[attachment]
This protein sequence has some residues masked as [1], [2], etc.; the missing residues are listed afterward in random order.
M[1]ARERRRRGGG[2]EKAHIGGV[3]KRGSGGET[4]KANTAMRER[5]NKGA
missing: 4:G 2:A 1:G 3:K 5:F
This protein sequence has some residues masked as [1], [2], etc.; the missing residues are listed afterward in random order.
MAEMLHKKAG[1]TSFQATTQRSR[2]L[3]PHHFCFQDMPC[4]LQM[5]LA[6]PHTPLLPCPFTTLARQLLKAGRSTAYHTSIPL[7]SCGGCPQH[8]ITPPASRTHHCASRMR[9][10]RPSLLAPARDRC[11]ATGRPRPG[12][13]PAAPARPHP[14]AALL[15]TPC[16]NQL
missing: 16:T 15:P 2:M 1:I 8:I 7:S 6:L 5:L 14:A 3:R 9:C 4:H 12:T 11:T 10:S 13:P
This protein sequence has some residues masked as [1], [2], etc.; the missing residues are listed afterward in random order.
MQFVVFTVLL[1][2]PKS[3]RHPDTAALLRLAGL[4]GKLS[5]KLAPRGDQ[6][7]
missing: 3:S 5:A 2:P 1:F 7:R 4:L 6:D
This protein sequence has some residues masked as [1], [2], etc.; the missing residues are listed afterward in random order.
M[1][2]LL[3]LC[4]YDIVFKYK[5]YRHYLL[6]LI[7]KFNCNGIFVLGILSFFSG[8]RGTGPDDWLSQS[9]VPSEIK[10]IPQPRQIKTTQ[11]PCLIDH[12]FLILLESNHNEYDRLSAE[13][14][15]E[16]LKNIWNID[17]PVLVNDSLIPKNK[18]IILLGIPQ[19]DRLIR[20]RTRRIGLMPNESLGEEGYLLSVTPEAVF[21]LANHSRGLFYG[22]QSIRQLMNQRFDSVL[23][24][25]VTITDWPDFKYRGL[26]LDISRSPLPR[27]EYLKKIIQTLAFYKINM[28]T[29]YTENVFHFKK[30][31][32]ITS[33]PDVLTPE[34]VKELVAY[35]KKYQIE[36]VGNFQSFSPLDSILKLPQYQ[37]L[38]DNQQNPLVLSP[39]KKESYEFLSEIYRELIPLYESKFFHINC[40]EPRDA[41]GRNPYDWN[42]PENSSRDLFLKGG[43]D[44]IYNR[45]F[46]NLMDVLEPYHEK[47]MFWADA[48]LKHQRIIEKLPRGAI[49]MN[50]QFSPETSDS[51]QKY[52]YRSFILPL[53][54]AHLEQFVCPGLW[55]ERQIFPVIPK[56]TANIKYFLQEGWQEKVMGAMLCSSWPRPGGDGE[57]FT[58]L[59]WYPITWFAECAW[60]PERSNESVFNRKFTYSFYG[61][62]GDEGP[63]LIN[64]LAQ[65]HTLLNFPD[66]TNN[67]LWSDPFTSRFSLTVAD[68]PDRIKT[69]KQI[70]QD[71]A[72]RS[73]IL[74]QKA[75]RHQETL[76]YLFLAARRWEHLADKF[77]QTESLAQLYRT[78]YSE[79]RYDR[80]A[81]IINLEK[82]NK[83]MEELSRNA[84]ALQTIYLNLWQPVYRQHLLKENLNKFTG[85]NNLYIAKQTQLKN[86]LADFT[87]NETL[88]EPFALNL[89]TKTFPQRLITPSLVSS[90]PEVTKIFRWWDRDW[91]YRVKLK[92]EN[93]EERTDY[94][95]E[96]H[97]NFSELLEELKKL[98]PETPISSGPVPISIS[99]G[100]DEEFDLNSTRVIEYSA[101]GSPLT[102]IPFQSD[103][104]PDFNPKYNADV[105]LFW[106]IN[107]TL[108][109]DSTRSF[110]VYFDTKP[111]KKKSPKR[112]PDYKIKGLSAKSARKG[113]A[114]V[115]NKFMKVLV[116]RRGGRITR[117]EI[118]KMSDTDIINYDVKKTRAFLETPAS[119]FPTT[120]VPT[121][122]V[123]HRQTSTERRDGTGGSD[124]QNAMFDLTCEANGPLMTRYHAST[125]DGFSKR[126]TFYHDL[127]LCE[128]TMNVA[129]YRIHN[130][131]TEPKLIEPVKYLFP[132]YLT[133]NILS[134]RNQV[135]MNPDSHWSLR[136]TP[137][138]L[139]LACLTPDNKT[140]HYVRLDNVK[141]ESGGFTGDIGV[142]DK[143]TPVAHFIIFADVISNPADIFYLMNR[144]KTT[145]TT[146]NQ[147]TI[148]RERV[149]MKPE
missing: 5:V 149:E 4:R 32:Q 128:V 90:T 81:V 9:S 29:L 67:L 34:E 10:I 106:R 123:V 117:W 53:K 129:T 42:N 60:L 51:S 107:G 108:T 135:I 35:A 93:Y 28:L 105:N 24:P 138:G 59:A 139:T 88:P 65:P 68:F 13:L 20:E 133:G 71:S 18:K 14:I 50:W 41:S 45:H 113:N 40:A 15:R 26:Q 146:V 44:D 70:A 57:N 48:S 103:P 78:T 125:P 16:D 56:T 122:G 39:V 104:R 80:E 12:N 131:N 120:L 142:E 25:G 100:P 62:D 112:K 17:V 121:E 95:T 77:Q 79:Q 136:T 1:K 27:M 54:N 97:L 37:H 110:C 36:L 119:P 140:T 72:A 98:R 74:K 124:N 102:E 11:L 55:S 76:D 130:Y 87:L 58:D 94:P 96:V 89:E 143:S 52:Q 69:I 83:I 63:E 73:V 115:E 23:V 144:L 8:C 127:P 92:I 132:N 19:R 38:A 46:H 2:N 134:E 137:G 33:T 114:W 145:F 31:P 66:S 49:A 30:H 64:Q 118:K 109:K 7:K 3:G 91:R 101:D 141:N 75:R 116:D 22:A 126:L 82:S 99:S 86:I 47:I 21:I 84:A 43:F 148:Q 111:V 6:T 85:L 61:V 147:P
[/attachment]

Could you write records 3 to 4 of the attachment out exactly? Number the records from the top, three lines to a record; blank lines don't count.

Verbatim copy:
This protein sequence has some residues masked as [1], [2], etc.; the missing residues are listed afterward in random order.
MQFVVFTVLL[1][2]PKS[3]RHPDTAALLRLAGL[4]GKLS[5]KLAPRGDQ[6][7]
missing: 3:S 5:A 2:P 1:F 7:R 4:L 6:D
This protein sequence has some residues masked as [1], [2], etc.; the missing residues are listed afterward in random order.
M[1][2]LL[3]LC[4]YDIVFKYK[5]YRHYLL[6]LI[7]KFNCNGIFVLGILSFFSG[8]RGTGPDDWLSQS[9]VPSEIK[10]IPQPRQIKTTQ[11]PCLIDH[12]FLILLESNHNEYDRLSAE[13][14][15]E[16]LKNIWNID[17]PVLVNDSLIPKNK[18]IILLGIPQ[19]DRLIR[20]RTRRIGLMPNESLGEEGYLLSVTPEAVF[21]LANHSRGLFYG[22]QSIRQLMNQRFDSVL[23][24][25]VTITDWPDFKYRGL[26]LDISRSPLPR[27]EYLKKIIQTLAFYKINM[28]T[29]YTENVFHFKK[30][31][32]ITS[33]PDVLTPE[34]VKELVAY[35]KKYQIE[36]VGNFQSFSPLDSILKLPQYQ[37]L[38]DNQQNPLVLSP[39]KKESYEFLSEIYRELIPLYESKFFHINC[40]EPRDA[41]GRNPYDWN[42]PENSSRDLFLKGG[43]D[44]IYNR[45]F[46]NLMDVLEPYHEK[47]MFWADA[48]LKHQRIIEKLPRGAI[49]MN[50]QFSPETSDS[51]QKY[52]YRSFILPL[53][54]AHLEQFVCPGLW[55]ERQIFPVIPK[56]TANIKYFLQEGWQEKVMGAMLCSSWPRPGGDGE[57]FT[58]L[59]WYPITWFAECAW[60]PERSNESVFNRKFTYSFYG[61][62]GDEGP[63]LIN[64]LAQ[65]HTLLNFPD[66]TNN[67]LWSDPFTSRFSLTVAD[68]PDRIKT[69]KQI[70]QD[71]A[72]RS[73]IL[74]QKA[75]RHQETL[76]YLFLAARRWEHLADKF[77]QTESLAQLYRT[78]YSE[79]RYDR[80]A[81]IINLEK[82]NK[83]MEELSRNA[84]ALQTIYLNLWQPVYRQHLLKENLNKFTG[85]NNLYIAKQTQLKN[86]LADFT[87]NETL[88]EPFALNL[89]TKTFPQRLITPSLVSS[90]PEVTKIFRWWDRDW[91]YRVKLK[92]EN[93]EERTDY[94][95]E[96]H[97]NFSELLEELKKL[98]PETPISSGPVPISIS[99]G[100]DEEFDLNSTRVIEYSA[101]GSPLT[102]IPFQSD[103][104]PDFNPKYNADV[105]LFW[106]IN[107]TL[108][109]DSTRSF[110]VYFDTKP[111]KKKSPKR[112]PDYKIKGLSAKSARKG[113]A[114]V[115]NKFMKVLV[116]RRGGRITR[117]EI[118]KMSDTDIINYDVKKTRAFLETPAS[119]FPTT[120]VPT[121][122]V[123]HRQTSTERRDGTGGSD[124]QNAMFDLTCEANGPLMTRYHAST[125]DGFSKR[126]TFYHDL[127]LCE[128]TMNVA[129]YRIHN[130][131]TEPKLIEPVKYLFP[132]YLT[133]NILS[134]RNQV[135]MNPDSHWSLR[136]TP[137][138]L[139]LACLTPDNKT[140]HYVRLDNVK[141]ESGGFTGDIGV[142]DK[143]TPVAHFIIFADVISNPADIFYLMNR[144]KTT[145]TT[146]NQ[147]TI[148]RERV[149]MKPE
missing: 5:V 149:E 4:R 32:Q 128:V 90:T 81:V 9:S 29:L 67:L 34:E 10:I 106:R 123:V 117:W 53:K 129:T 42:N 60:L 51:S 107:G 108:T 135:I 35:A 93:Y 28:L 105:N 24:P 138:G 59:A 139:T 88:P 65:P 68:F 13:L 20:E 133:G 71:S 18:K 14:I 50:W 41:S 45:H 113:N 40:A 15:R 26:Q 146:V 44:D 70:A 57:N 48:S 103:P 78:T 125:P 16:D 56:T 122:G 39:V 104:R 80:E 12:N 131:N 120:L 142:E 25:G 100:P 62:D 112:K 17:V 121:E 95:T 77:Q 79:Q 136:T 1:K 27:M 54:N 97:L 37:H 110:C 36:L 119:P 140:T 72:A 98:R 74:K 124:N 102:E 11:L 55:S 76:D 130:Y 87:L 58:D 94:P 96:V 89:E 143:S 52:Q 69:I 83:I 63:E 73:V 115:E 23:V 144:L 8:C 127:P 92:I 132:N 19:R 38:A 46:H 2:N 134:E 137:G 33:T 114:W 145:F 31:P 66:S 49:A 30:H 64:Q 118:K 109:K 7:K 3:G 91:R 101:D 141:N 75:R 116:D 22:A 126:L 82:S 99:S 86:I 47:I 21:I 84:A 43:F 148:Q 111:V 6:T 85:L 61:V 147:P